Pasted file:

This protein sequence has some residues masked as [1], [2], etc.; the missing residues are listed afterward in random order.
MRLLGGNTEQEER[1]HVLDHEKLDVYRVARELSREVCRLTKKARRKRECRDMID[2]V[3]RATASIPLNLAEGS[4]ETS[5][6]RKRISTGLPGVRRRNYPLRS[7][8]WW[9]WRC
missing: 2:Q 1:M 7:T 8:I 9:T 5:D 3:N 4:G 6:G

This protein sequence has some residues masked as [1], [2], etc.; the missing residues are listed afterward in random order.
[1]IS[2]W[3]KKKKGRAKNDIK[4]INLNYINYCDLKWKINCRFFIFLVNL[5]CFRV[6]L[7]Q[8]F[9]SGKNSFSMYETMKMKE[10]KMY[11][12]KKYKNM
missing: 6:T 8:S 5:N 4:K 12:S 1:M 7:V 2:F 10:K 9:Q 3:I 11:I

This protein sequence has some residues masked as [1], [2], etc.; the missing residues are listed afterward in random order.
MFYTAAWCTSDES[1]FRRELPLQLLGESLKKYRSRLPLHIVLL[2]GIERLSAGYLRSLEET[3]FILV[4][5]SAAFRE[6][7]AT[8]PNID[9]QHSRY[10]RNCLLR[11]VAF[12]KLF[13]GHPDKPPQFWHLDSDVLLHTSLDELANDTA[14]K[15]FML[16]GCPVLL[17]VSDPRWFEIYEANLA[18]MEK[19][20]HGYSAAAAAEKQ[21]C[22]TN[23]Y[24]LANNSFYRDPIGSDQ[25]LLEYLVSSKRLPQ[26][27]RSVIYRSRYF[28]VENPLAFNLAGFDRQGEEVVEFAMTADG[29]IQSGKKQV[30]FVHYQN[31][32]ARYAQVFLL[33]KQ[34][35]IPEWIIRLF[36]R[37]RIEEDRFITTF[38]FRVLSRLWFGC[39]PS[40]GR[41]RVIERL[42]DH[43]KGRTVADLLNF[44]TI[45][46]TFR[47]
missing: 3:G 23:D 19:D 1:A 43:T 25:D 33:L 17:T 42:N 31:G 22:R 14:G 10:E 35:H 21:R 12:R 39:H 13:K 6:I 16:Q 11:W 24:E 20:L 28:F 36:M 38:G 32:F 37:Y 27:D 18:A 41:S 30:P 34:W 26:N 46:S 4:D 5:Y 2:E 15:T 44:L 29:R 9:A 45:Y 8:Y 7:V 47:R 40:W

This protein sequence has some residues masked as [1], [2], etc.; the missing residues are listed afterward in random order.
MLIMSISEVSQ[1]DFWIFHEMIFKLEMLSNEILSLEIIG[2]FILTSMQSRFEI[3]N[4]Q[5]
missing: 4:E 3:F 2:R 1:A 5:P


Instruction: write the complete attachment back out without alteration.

This protein sequence has some residues masked as [1], [2], etc.; the missing residues are listed afterward in random order.
MRLLGGNTEQEER[1]HVLDHEKLDVYRVARELSREVCRLTKKARRKRECRDMID[2]V[3]RATASIPLNLAEGS[4]ETS[5][6]RKRISTGLPGVRRRNYPLRS[7][8]WW[9]WRC
missing: 2:Q 1:M 7:T 8:I 9:T 5:D 3:N 4:G 6:G

This protein sequence has some residues masked as [1], [2], etc.; the missing residues are listed afterward in random order.
[1]IS[2]W[3]KKKKGRAKNDIK[4]INLNYINYCDLKWKINCRFFIFLVNL[5]CFRV[6]L[7]Q[8]F[9]SGKNSFSMYETMKMKE[10]KMY[11][12]KKYKNM
missing: 6:T 8:S 5:N 4:K 12:S 1:M 7:V 2:F 10:K 9:Q 3:I 11:I

This protein sequence has some residues masked as [1], [2], etc.; the missing residues are listed afterward in random order.
MFYTAAWCTSDES[1]FRRELPLQLLGESLKKYRSRLPLHIVLL[2]GIERLSAGYLRSLEET[3]FILV[4][5]SAAFRE[6][7]AT[8]PNID[9]QHSRY[10]RNCLLR[11]VAF[12]KLF[13]GHPDKPPQFWHLDSDVLLHTSLDELANDTA[14]K[15]FML[16]GCPVLL[17]VSDPRWFEIYEANLA[18]MEK[19][20]HGYSAAAAAEKQ[21]C[22]TN[23]Y[24]LANNSFYRDPIGSDQ[25]LLEYLVSSKRLPQ[26][27]RSVIYRSRYF[28]VENPLAFNLAGFDRQGEEVVEFAMTADG[29]IQSGKKQV[30]FVHYQN[31][32]ARYAQVFLL[33]KQ[34][35]IPEWIIRLF[36]R[37]RIEEDRFITTF[38]FRVLSRLWFGC[39]PS[40]GR[41]RVIERL[42]DH[43]KGRTVADLLNF[44]TI[45][46]TFR[47]
missing: 3:G 23:D 19:D 1:A 43:T 25:D 33:L 17:T 42:N 31:G 22:R 14:G 10:E 35:H 21:R 12:R 39:H 13:K 6:I 16:Q 11:W 24:E 20:L 28:F 36:M 38:G 32:F 37:Y 27:D 18:A 41:S 30:P 34:W 26:N 46:S 4:D 5:Y 2:E 15:T 44:L 29:R 9:A 45:Y 8:Y 7:V 47:R 40:W

This protein sequence has some residues masked as [1], [2], etc.; the missing residues are listed afterward in random order.
MLIMSISEVSQ[1]DFWIFHEMIFKLEMLSNEILSLEIIG[2]FILTSMQSRFEI[3]N[4]Q[5]
missing: 4:E 3:F 2:R 1:A 5:P